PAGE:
“But I want my students to learn to keep their own calendars. Auto-scheduling assignments for them doesn’t support this life skill.”
This was a colleague’s comment earlier this year as I was touting the benefits of building assignments in Canvas. She collects papers in hard copy and had planned to provide students with PDF assignments through Canvas, and she felt strongly that students needed to be responsible for their own calendar. While I too think it is crucial that students take responsibility for their learning, including keeping track of deadlines, building assignments in Canvas offers advantages to students and instructors alike that I find far outweigh my colleague’s concern.
Among the benefits to instructors:
- We can easily link to any assignment from any other point in the course website
- We can readily control the times when assignments are available
- Due dates appear automatically in the CI calendar (Outlook/Mac)
- We can set different due dates for different students (extensions, DASS)
- We can grade with rubrics and with the Speedgrader (See my Grading with Rubrics blog post.)
- Grades for assignments pull automatically into the Canvas Gradebook
Students’ advantages include:
- A full list of published assignments appears as a “tickler” on the syllabus page
- Assignments are automatically scheduled onto their Canvas calendar (no excuses!)
- They can access all assignments directly through the ‘Assignments’ page on Canvas
- Uploading through Canvas is very easy
- And to my colleague’s concern, they learn to work with a digital calendar
In fact, just like instructors, students can pull their Canvas calendar into whatever calendar app they prefer. To my mind, this mirrors the current real world quite effectively!
Building assignments in Canvas is very easy. If you are new to Canvas, I recommend working through Canvas 101: Canvas Self-Paced for Instructors, available on the CI Canvas Support page . It contains a module in which you will learn to build assignments.
Here are a few tips to supplement the assignments module in Canvas 101:
- You can enter the assignment directly into the text box on Canvas, either typing it in or copying and pasting text from a word-processed document. Or, you can upload a file to which you then link in the text box. (I recommend PDF files, or if you need students to work inside a document .doc, .xsl, .ppt files, as not all students can open .docx, .xslx, .pptx files.)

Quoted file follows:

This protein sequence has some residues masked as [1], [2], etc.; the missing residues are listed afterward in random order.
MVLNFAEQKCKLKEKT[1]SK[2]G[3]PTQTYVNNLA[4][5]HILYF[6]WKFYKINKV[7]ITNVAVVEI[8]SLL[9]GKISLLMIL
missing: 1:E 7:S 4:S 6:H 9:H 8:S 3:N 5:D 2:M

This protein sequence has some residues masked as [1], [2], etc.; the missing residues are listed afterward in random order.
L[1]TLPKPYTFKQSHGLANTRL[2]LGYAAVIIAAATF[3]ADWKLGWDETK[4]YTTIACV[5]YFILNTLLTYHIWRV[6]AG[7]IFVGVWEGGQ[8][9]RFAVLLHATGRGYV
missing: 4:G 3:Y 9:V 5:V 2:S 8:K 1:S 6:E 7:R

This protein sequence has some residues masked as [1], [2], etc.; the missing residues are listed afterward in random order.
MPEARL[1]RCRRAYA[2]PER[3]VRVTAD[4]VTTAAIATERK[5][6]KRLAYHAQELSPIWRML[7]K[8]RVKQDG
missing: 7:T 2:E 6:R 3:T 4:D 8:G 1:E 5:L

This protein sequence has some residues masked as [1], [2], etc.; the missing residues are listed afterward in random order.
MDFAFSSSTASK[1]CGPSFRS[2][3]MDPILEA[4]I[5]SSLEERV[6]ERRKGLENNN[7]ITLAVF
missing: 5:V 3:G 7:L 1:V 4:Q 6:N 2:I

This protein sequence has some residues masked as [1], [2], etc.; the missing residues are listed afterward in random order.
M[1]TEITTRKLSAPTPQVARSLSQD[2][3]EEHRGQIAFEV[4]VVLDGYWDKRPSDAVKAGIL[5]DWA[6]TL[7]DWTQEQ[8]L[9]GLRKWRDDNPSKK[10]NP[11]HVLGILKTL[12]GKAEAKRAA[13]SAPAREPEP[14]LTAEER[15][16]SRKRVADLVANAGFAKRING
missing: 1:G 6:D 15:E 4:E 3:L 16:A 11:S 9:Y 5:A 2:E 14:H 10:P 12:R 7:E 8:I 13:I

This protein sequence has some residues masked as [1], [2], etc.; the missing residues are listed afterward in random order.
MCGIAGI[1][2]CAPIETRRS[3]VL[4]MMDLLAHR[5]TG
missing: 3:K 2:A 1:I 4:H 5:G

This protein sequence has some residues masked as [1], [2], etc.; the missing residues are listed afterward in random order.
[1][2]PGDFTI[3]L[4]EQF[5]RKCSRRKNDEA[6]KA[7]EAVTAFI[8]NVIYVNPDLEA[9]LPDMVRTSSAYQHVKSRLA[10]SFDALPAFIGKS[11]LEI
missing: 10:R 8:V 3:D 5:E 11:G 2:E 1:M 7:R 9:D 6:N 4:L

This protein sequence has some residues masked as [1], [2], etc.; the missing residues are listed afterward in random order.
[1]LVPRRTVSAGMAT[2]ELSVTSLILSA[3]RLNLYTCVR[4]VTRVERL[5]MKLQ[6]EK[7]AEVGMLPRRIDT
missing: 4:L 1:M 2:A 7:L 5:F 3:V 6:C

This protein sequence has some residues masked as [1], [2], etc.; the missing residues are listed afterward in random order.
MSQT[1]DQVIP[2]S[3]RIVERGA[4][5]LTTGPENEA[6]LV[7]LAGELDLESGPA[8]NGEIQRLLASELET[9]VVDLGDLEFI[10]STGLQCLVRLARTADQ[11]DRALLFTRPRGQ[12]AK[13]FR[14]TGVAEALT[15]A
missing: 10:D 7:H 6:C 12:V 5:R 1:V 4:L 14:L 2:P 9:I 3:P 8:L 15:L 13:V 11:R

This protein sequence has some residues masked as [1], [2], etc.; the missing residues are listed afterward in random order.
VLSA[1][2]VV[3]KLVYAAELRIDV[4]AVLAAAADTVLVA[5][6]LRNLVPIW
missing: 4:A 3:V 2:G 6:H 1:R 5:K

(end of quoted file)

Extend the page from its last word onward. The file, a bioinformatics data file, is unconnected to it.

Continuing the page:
- Always specify the ‘Submission Type’ as students will rely on this information to know how to submit their assignments. (i.e., if they are submitting a hard copy be sure to change the setting to ‘On Paper,’ or else they may think that they don’t need to submit anything at all!)
- Use the ‘Available from’ and ‘Until’ calendar elements to limit when students have access to the assignment.
- The dues date for the assignment will appear on the Canvas calendar as soon as you publish the assignment, but students will not be able to see the instructions or work on the assignment until the ‘available from’ date rolls around.
- Students will be able to submit late assignments until the ‘until’ date is reached
- Note that students can resubmit new versions of assignments until the ‘until’ deadline is reached. This gives you flexibility to permit students to revise and resubmit for a new grade on an assignment—but it also means that you need to exercise care when grading items early as students might take your feedback and resubmit, or they might realize and error and resubmit while you are in the process of grading.
- If you want to offer extra credit, create an assignment that is worth 0 points. You can still give points when you grade this assignment. (See my upcoming Extra-Credit in Canvas blog post.)
- See my next blog post Grading with Rubrics to see how to maximize the advantages of the Assignment and SpeedGrader features, for swift and consistent grading.